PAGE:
Microsoft has acquired Semantic Machines, a conversational artificial intelligence startup, the software giant announced on May 20. Financial terms were not disclosed.
Based in Berkeley, Calif., Semantic Machines specializes in AI systems that can carry on conversations. It’s a step up from command-driven AI experiences, where virtual assistants like Apple’s Siri, Google Assistant and Microsoft’s own Cortana respond to commands and complete tasks but generally offer little in the way of an ongoing dialogue between bots and human users.
Considered one of the leading customer experience (CX) technologies of 2018, conversational AI is poised to transform how customers interact with banks, telecommunications providers and even pizza-delivery chains. Microsoft in recent years has been exploring ways to combine the technology with business applications. In 2017, the company added conversational capabilities to its Power BI Mobile app, enabling users to explore business insights by asking the app follow-up questions in plain English, as they would a with a human colleague.
Similarly, Semantic Machines uses machine language to help users interact with AI systems and bots “in a much more natural way and with significantly less effort,” stated David Ku, corporate vice president and and chief technology officer of Microsoft AI & Research, in his May 20 announcement. Semantic Machines’ senior leadership includes CTO Larry Gillick, who formerly served as Apple’s chief speech scientist, and CEO Daniel Roth, whose startup Voice Signal Technologies was acquired by speech-recognition developer Nuance Communications in 2007.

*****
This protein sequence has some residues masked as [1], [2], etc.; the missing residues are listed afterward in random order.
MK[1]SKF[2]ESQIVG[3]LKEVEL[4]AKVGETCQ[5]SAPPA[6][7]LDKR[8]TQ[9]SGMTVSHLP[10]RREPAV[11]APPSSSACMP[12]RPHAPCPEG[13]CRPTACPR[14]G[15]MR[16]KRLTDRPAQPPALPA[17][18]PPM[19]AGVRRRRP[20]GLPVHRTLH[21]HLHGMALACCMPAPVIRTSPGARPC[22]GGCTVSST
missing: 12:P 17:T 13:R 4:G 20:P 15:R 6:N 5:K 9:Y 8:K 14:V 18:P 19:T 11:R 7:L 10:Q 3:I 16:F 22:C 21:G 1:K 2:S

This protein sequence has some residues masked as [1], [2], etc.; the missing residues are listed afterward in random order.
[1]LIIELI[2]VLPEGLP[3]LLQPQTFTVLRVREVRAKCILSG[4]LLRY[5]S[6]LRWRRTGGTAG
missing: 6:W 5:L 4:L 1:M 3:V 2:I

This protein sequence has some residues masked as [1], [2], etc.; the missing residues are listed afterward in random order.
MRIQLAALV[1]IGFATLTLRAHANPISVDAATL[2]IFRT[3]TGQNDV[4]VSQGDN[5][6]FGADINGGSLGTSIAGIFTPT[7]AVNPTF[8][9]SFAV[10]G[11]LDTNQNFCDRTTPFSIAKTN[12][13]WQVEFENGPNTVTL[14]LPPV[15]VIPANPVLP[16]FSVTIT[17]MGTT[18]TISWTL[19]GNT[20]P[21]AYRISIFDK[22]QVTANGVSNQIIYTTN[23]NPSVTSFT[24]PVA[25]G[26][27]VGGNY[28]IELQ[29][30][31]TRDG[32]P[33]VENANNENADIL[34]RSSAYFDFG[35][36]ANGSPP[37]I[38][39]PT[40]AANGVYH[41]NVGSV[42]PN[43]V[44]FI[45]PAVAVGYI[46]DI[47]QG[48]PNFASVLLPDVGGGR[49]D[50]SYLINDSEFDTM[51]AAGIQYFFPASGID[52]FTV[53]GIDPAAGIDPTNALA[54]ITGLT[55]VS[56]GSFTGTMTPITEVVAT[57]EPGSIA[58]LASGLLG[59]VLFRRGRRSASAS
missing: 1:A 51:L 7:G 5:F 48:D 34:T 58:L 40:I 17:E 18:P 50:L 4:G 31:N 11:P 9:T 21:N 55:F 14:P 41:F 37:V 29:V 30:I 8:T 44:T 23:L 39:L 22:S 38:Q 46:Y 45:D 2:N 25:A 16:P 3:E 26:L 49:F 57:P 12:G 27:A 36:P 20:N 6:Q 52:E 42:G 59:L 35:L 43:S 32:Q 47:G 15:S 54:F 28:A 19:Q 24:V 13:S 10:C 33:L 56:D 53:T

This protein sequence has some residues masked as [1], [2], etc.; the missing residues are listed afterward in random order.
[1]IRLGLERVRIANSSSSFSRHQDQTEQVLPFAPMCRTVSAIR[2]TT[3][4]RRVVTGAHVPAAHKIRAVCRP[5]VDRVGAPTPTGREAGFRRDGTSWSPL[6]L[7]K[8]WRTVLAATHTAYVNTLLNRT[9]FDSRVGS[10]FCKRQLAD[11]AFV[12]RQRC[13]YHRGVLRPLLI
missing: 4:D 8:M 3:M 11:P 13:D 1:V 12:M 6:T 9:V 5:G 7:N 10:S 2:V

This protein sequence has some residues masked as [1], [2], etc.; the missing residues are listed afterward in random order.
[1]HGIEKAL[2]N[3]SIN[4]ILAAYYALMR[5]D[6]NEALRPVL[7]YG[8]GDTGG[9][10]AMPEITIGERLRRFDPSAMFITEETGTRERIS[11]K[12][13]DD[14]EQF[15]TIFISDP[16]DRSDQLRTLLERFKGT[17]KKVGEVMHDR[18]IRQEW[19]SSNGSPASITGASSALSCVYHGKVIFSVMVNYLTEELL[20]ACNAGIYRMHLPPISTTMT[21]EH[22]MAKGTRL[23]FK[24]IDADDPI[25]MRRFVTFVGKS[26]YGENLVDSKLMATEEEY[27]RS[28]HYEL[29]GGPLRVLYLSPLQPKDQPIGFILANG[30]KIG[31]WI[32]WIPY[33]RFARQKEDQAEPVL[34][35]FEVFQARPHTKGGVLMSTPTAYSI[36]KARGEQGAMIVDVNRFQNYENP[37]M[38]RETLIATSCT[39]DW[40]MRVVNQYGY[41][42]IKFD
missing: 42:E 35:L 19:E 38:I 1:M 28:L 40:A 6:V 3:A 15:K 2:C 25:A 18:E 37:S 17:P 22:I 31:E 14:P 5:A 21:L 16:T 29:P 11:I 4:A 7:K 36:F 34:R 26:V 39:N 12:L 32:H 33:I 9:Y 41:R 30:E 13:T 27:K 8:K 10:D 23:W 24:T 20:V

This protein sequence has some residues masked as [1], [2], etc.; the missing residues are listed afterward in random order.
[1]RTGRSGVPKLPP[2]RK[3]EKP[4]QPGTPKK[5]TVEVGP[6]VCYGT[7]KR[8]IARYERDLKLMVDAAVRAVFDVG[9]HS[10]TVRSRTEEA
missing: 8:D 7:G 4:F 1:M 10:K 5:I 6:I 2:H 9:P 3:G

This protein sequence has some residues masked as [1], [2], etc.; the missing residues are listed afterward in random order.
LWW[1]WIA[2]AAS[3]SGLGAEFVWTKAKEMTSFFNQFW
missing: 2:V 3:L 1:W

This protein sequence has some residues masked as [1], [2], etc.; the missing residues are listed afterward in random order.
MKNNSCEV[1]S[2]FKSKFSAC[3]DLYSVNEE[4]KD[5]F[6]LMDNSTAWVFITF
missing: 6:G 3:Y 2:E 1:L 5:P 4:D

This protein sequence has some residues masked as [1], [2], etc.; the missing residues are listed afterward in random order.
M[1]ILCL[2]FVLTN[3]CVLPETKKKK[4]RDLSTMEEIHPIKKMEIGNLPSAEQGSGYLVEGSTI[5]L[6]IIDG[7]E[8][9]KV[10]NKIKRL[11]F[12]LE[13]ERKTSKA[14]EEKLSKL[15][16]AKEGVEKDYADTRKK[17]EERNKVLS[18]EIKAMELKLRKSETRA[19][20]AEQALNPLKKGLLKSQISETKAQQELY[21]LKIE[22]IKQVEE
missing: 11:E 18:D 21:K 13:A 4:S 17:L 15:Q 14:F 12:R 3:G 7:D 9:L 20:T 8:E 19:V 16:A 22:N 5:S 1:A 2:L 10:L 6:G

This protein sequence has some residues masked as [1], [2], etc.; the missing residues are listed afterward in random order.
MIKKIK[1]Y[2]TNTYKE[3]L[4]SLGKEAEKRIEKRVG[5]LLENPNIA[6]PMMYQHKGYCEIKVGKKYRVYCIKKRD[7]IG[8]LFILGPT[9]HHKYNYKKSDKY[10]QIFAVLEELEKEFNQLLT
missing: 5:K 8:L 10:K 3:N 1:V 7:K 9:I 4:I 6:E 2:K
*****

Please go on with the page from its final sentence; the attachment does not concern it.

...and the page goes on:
Acquiring Semantic Machines’ intellectual property and talent is only part of Microsoft’s plan to bring chatty AI assistants into the mainstream. It’s also setting up shop in Semantic Machines’ hometown.
“With the acquisition of Semantic Machines, we will establish a conversational AI center of excellence in Berkeley to push forward the boundaries of what is possible in language interfaces,” Ku revealed. “Combining Semantic Machines’ technology with Microsoft’s own AI advances, we aim to deliver powerful, natural and more productive user experiences that will take conversational computing to a new level.”
Conversational AI Market Heats Up
The deal comes weeks after Google wowed attendees with a demonstration of its new, more humanlike Google Assistant at its I/O conference earlier this month.
At the event, Google CEO Sundar Pichai showed how Google Assistant and its Duplex AI engine can place and conduct phone calls with a live person on the other end. During the calls, one to a hair salon and another to a restaurant, the Assistant was able to convincingly carry on a conversation, complete with filler words like “um” and natural-sounding speech patterns.
Google is conducting testing of its Duplex technology this summer in hair and restaurant reservation scenarios. After Google is satisfied that it meets its standards in those use cases, it plans to tackle other tasks.
In the enterprise, Salesforce is betting that conversational interfaces can help users of its customer relationship management (CRM) platform ditch their spreadsheets and time-consuming business intelligence applications.
New Conversational Queries capabilities in Einstein Analytics allow users to delve into their sales data by asking natural language questions. Einstein Analytics offers suggestions as a user types and generates the appropriate type of visualization (bar charts, maps, etc.) based on the answer.